PHOTOS: From the sublime to the ridiculous? Liberal Lester Pearson, the top postwar economic performer among Canadian prime ministers. Below: Stephen Harper, the bottom. Below him: Pierre Trudeau (second best) and Brian Mulroney (second worst). Below them: Unifor economists Jim Stanford and Jordan Brennan. One of the most effective ways to keep a population quiet […]
The post Shhhhhh! Don’t tell anyone: As PM, Stephen Harper’s economic performance is a bust! appeared first on Alberta Politics.
PHOTOS: Conservative members of the Senate of Canada answer questions about their “interim report” on countering terrorist threats to Canada. Actual Conservative Senators may not appear exactly as illustrated – but close enough, unfortunately. Below: Liberal senator Grant Mitchell of Alberta, who dissented from the report; former British MP George Galloway, banned from Canada after […]
The post Was the Senate report on ‘countering’ the threat of terrorism intended to incite hatred for political gain? appeared first on Alberta Politics.
PHOTOS: Greetings from Halifax, where a minimum wage almost as low as Alberta’s isn’t half of what a two-earner family needs to live a decent life. Can it be much different in Calgary or Edmonton? Below: Enthusiastic Tweeter Dan Kelly’s Twitter thumbnail; Alberta Finance Minister Joe Ceci. HALIFAX, N.S. The biggest problem with the Alberta […]
The post $15 is too low, and three years is too long to wait, for a higher Alberta minimum wage appeared first on Alberta Politics.
PHOTOS: Premier Designate Rachel Notley, in orange shoes, with her caucus. Below: Scott Crockatt, the Calgary Chamber’s communications and marketing director; Manning Centre polemicist Colin Craig. Well, these are strange times indeed when the official spokesperson for the Calgary Chamber of Commerce can extol the potential for Alberta’s just-elected New Democratic government in glowing terms, […]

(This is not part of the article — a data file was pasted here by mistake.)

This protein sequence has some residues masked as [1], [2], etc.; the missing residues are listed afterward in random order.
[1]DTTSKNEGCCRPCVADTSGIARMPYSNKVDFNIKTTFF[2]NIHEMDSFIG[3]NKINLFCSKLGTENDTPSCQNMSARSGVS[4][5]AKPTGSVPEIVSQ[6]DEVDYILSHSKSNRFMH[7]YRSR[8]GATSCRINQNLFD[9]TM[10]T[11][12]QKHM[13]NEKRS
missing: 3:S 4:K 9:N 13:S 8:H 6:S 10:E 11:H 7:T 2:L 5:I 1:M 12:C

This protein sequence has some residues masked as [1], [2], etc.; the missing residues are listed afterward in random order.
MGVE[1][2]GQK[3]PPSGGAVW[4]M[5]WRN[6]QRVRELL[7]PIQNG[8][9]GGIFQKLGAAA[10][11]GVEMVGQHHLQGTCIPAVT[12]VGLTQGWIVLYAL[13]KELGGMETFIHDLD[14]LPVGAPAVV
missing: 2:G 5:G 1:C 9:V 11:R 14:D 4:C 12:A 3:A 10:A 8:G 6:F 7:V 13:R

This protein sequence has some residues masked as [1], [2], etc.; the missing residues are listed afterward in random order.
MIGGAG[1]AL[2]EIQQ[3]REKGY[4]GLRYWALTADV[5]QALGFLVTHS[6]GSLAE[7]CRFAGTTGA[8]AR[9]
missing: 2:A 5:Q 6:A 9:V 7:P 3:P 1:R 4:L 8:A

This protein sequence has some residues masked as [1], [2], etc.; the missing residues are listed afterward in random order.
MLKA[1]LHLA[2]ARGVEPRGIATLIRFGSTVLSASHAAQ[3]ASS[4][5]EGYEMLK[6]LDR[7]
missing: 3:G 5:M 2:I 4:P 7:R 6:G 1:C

The post How weird is this? Calgary Chamber of Commerce spokesperson praises Rachel Notley’s NDP government appeared first on Alberta Politics.
Assorted content to end your week.
- Matthew Yglesias points out that a particular income level may have radically different implications depending on an individual’s place in life, and that we can only address inequality by formulating policy accordingly: The median household income in the United States is about $52,000. So go ahead and picture a median-income household. What did you picture?
Did you picture a 25-year-old with a decent job who’s maybe worried about student loans but is basically doing okay? Or did you picture a married pair of 45-year-olds who are both full-time workers stuck in kinda crappy (Read more…)
There’s a bumper sticker line that could double for the provincial motto of Alberta: Dear God, Please Give Us One More Oil Boom and, This Time, We Promise We Won’t Piss It Away.Now, with another boom gone bust, Alberta has fallen back into a raging deficit and even the uber-Right Fraser Institute can’t bite its tongue although it can’t face facts either. Naturally, the neo-liberal Fraser Institute sees workers’ wages, especially government workers’ wages, as the culprit.
Ten years ago, before the boom started in earnest, Alberta spent $8,965 (in 2013 dollars) per person in program spending. (Read more…)